If you get sick with an infection, you usually take antibiotics, which (if they do what they're supposed to do) make you better by killing bacteria. This medical treatment seems simple, but many nasty types of bacterial are growing increasingly resistant to antibiotics. A team of scientists at McMaster University in Canada have found a molecule in some soil-dwelling fungus that is capable of disarming some antibiotic resisting properties, making even stubborn bacterial infections treatable with standard antibiotics.
Antibiotic resistance has been a source of concern for doctors, particularly since we haven’t discovered any new antibiotics since the 1980s. Finding this new molecule, called AMA, in a certain fungus that grows in soil is way easier than trying to create new treatments for superbugs from scratch. The superbugs in question contain New Delhi Metallo-beta-Lactamase-1, or NDM-1, and are considered a global threat by the World Health Organization. AMA effectively wipes out NDM-1, which then allows antibiotics to do their work.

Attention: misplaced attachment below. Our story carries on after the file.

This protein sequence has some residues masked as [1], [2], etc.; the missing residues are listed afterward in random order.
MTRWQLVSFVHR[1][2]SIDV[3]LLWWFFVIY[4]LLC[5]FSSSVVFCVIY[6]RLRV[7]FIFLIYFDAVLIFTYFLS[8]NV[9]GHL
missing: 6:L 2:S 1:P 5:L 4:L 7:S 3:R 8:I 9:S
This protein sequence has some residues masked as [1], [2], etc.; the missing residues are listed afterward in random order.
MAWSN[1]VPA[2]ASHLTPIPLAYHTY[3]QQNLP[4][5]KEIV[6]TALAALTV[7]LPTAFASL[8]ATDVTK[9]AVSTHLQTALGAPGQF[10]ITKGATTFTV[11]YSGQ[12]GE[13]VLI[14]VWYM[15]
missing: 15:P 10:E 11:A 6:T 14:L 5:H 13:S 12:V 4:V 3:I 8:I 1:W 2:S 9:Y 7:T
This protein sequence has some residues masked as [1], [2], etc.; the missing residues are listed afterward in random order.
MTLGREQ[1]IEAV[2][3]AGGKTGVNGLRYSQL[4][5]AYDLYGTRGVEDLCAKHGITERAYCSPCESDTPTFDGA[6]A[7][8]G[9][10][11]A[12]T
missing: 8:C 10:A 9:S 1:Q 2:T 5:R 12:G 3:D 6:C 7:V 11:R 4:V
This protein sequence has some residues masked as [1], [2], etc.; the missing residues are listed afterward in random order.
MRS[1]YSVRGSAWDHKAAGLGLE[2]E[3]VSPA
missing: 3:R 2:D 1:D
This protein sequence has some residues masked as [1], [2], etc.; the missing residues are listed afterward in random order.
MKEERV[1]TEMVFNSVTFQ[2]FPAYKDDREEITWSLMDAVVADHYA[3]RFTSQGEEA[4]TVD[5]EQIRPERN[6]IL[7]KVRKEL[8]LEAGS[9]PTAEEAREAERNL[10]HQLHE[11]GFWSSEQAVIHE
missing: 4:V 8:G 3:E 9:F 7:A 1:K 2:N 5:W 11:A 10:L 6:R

In their experiments, the researchers combined the NDM-1 gene with harmless E. coli bacteria, and then infected mice with this engineered superbug. One group of mice were given both AMA and an antibiotic, the second group were given just AMA, and the third were given just an antibiotic. Of the three groups, only the mice receiving the AMA plus the antibiotic survived.
The implications for this research are that we may soon have a new weapon in our fight against one of the most challenging health care problems of this decade. Antibiotic-resistant superbugs are spreading rapidly across the globe, killing indiscriminately, and we need to stop them before it's too late. Or as soon as we get around to it, anyway.